John Ford & ‘Tis Pity She’s a Whore

The next play I just finished is John Ford’s ‘Tis Pity She’s a Whore. This is the one play by John Ford that is usually included in anthologies of Elizabethan Plays. Interestingly, John Ford got lots of attention at the start of the millennia when A Funeral Elegy was identified as being by Shakespeare (note that the link to MITs site still lists it as being by Shakespeare). The Elegy was even included in the 2nd edition of the Norton Complete Shakespeare as by Shakespeare until scholarly opinion finally converged on John Ford as the actual author. The poem, needless to say, is not in the 3rd edition and Norton took some heat for including it. To my credit, I never thought that it was by Shakespeare and even proposed (though I was roundly ignored because I’m a nobody) that the poem was by John Ford. There’s proof on the Shaksper Listserv somewhere—if they still call it that.

John Ford was born some 20 years after Shakespeare and so didn’t really get started until Shakespeare was at his peak. Around 1601 when he would have been 15 or 16, he joined the Middle Temple, an institution that was considered a prestigious law school. Whether he studied law is debatable but he was obviously well educated, a man of letters, and must have had literary ambitions. After being kicked out of the Middle Temple due to financial issues, he set about looking for patronage by writing an elegy and a prose pamphlet. Yet it isn’t until 1620, four years after Shakespeare’s death (though Ben Jonson was still alive and active) that he appears as an active playwright. What can be said for Ford is that he became one of the Elizabathen era’s finest dramatists and collaborated with other dramatists like Dekker (with whom he co-authored The Witch of Edmonton), Webster and Massinger. That said, while Ford had a fine instinct for drama and could write some of the most pellucid blank verse of the era, he was a mediocre poet at best (which makes the mis-identification of his Funeral Elegy as Shakespeare’s all the more baffling).

‘Tis Pity She’s a Whore is generally thought to be the finest incest tragedy of the Elizabethan Era, a highly popular genre in its day, that continued to be performed through the 17th, 18th and 19th centuries. Not only that, but according to Wikipedia, the 20th century saw the play adapted into two movies: My Sister, My Love (Sweden, 1966) and ‘Tis Pity She’s a Whore (Belgium, 1978). The genre remains popular for all the obvious titillating reasons.

So what was my impression? Once I started it, I couldn’t put it down. This though I knew it was all going to end tragically—and that’s probably the point. The dramatic tension is not in wondering how the play will end, but in the spectacle of its unraveling—as one character after another is stabbed and/or poisoned. Before they even stepped foot in the theater, Elizabethans knew matters were going to go spectacularly bad. The only question was how bad. Ford handles it all beautifully, disappointing no one when, in the final scenes, a bloody Giovanni steps into the banquet hall with Annabella’s heart impaled on the tip of his phallic dagger. Has there ever been a more brutally symbolic manifestation of incest?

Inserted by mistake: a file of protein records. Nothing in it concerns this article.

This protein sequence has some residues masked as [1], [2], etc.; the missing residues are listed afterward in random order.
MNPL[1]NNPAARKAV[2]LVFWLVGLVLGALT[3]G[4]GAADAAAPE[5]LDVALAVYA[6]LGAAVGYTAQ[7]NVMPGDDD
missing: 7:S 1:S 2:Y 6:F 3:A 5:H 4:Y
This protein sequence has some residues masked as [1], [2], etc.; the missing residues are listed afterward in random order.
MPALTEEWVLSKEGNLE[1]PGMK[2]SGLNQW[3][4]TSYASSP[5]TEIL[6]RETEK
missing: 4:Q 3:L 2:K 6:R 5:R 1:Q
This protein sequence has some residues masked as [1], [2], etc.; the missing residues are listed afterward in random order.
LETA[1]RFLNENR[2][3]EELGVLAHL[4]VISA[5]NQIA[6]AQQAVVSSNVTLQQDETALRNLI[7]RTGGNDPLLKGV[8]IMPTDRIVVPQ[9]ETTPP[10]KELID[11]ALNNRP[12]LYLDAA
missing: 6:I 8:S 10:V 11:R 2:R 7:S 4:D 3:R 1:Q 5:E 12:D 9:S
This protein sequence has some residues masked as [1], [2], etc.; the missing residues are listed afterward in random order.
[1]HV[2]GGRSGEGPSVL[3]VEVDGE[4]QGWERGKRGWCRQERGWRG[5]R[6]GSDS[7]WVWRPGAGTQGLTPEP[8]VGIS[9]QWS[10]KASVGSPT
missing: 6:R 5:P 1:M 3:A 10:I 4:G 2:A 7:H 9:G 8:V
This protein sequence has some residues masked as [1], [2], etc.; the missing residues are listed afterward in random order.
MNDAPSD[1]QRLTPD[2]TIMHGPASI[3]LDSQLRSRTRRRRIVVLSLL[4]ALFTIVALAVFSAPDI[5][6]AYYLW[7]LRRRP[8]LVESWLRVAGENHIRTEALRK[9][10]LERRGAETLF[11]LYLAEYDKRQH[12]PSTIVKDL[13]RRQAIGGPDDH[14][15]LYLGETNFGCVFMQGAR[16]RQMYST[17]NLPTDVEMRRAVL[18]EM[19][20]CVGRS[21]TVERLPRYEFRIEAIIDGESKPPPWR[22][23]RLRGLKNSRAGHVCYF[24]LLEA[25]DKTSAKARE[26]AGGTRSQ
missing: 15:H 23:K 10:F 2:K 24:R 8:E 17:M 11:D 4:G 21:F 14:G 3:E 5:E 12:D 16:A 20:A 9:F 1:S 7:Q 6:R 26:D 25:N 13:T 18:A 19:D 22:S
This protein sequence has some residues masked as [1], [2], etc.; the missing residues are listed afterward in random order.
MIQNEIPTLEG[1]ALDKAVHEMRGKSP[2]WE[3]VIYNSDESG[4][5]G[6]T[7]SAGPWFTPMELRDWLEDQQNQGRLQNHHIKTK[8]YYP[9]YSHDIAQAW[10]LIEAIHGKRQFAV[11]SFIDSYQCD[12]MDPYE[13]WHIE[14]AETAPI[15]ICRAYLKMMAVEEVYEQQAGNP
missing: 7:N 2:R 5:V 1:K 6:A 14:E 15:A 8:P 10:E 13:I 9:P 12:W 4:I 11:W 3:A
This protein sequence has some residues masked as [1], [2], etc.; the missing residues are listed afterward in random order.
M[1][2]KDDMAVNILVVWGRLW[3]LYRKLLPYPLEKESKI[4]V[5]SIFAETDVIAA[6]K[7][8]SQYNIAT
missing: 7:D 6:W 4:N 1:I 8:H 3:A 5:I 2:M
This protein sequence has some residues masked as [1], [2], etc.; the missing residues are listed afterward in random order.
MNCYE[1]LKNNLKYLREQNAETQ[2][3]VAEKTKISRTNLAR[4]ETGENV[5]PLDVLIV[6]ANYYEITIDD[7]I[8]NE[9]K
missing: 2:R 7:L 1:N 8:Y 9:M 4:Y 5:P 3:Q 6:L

But is there anything for the modern reader beyond an Elizabethan fondness for incest, bloody denouements, and murderous spectacle? First to be said is that Annabella is really little more than the shiny object around which all the men plot and scheme; which is to say, Annabella’s own agency is slim to none. When she takes Giovanni as her lover, there’s little to no deliberation on her part. While Giovanni is wracked with doubts throughout Act I, essentially deliberating for both of them, Annabella confesses her love after the briefest of conventional and clichéd Elizabethan tropes. In short, Giovanni claims that if his love is not requited, he would rather die. Of course, this symbolically makes Annabella responsible for Giovanni’s fate. To drive home the point, Giovanni “offers his dagger to her“. That’s Annabella’s one moment of agency. Take her brother as lover or murder him. The correct response would have been obvious to any self-respecting Elizabethan play-goer: she should have murdered him and taken her own life forthwith. Instead, after a series of pro-forma objections, she blows it:

...what thous hast urged
My captive heart had long ago resolved.
I blush to tell thee—but I'll tell thee now—
For every sigh that thou hast spent for me
I have sighed ten; for every tear shed twenty:
And not so much for that I loved, nor scarcely think it.

And so let the play begin. Would that the Elizabethans had had popcorn.

Once the secret tryst between Giovanni and Annabella is sealed, the other suitors, none the wiser, court Annabella with all the gusto of horse-traders. Annabella’s father Florio, meanwhile, makes a somewhat modern concession:

My care is how to match her to her liking:
I would not have her marry wealth, but love...